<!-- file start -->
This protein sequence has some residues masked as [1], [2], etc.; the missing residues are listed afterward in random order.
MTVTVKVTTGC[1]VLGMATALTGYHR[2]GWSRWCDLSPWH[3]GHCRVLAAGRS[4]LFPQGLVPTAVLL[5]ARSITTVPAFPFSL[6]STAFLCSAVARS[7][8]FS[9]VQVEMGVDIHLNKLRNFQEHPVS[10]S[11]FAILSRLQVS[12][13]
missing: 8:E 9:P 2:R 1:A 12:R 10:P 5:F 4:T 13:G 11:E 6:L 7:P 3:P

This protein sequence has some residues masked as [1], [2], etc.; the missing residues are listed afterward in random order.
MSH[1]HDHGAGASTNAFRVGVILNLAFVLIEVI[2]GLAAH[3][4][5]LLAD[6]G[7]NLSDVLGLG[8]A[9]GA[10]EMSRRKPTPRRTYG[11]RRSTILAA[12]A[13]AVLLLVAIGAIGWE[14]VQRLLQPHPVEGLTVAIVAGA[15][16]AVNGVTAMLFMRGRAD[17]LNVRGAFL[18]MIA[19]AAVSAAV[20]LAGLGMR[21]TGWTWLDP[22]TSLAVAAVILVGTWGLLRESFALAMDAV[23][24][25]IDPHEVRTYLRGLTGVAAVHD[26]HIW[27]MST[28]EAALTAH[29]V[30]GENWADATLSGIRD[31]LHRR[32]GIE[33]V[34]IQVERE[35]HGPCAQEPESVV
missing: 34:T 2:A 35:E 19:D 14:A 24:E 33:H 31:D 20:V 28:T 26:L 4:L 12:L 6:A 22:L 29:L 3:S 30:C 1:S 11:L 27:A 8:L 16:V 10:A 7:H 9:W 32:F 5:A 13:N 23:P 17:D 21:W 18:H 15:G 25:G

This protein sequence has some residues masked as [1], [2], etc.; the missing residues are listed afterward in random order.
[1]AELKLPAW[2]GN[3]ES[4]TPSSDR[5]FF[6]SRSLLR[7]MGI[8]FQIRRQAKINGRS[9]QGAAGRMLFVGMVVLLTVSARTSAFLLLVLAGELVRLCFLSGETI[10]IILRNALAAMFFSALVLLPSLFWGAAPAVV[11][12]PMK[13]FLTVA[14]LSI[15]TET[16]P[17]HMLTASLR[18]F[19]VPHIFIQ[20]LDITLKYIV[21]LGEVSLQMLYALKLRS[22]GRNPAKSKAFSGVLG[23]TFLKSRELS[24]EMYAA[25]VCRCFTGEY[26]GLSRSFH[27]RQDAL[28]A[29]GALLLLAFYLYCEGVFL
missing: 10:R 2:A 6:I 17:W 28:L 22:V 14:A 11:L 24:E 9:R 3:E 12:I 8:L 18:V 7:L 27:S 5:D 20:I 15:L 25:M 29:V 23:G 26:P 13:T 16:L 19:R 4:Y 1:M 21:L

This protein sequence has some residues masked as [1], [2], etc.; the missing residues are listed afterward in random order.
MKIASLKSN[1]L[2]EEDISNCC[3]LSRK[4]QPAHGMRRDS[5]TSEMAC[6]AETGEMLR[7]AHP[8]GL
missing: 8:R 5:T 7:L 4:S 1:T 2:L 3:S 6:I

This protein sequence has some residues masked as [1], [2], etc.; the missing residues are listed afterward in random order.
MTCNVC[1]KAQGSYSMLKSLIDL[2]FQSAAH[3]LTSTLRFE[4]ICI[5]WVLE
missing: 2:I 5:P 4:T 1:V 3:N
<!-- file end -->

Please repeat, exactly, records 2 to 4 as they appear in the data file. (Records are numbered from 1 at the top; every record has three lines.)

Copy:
This protein sequence has some residues masked as [1], [2], etc.; the missing residues are listed afterward in random order.
MSH[1]HDHGAGASTNAFRVGVILNLAFVLIEVI[2]GLAAH[3][4][5]LLAD[6]G[7]NLSDVLGLG[8]A[9]GA[10]EMSRRKPTPRRTYG[11]RRSTILAA[12]A[13]AVLLLVAIGAIGWE[14]VQRLLQPHPVEGLTVAIVAGA[15][16]AVNGVTAMLFMRGRAD[17]LNVRGAFL[18]MIA[19]AAVSAAV[20]LAGLGMR[21]TGWTWLDP[22]TSLAVAAVILVGTWGLLRESFALAMDAV[23][24][25]IDPHEVRTYLRGLTGVAAVHD[26]HIW[27]MST[28]EAALTAH[29]V[30]GENWADATLSGIRD[31]LHRR[32]GIE[33]V[34]IQVERE[35]HGPCAQEPESVV
missing: 34:T 2:A 35:E 19:D 14:A 24:E 33:H 31:D 20:V 28:T 26:L 4:L 12:L 6:A 22:L 29:L 3:S 30:C 1:S 11:L 27:A 8:L 16:V 10:A 7:H 9:W 32:F 5:A 13:N 23:P 17:D 21:W 18:H 15:G 25:G

This protein sequence has some residues masked as [1], [2], etc.; the missing residues are listed afterward in random order.
[1]AELKLPAW[2]GN[3]ES[4]TPSSDR[5]FF[6]SRSLLR[7]MGI[8]FQIRRQAKINGRS[9]QGAAGRMLFVGMVVLLTVSARTSAFLLLVLAGELVRLCFLSGETI[10]IILRNALAAMFFSALVLLPSLFWGAAPAVV[11][12]PMK[13]FLTVA[14]LSI[15]TET[16]P[17]HMLTASLR[18]F[19]VPHIFIQ[20]LDITLKYIV[21]LGEVSLQMLYALKLRS[22]GRNPAKSKAFSGVLG[23]TFLKSRELS[24]EMYAA[25]VCRCFTGEY[26]GLSRSFH[27]RQDAL[28]A[29]GALLLLAFYLYCEGVFL
missing: 10:R 2:A 6:I 17:W 28:L 22:V 14:A 11:L 24:E 9:R 3:E 12:I 8:L 18:V 7:L 27:S 5:D 20:I 15:L 25:M 29:V 23:G 26:P 13:T 16:L 19:R 4:Y 1:M 21:L

This protein sequence has some residues masked as [1], [2], etc.; the missing residues are listed afterward in random order.
MKIASLKSN[1]L[2]EEDISNCC[3]LSRK[4]QPAHGMRRDS[5]TSEMAC[6]AETGEMLR[7]AHP[8]GL
missing: 8:R 5:T 7:L 4:S 1:T 2:L 3:S 6:I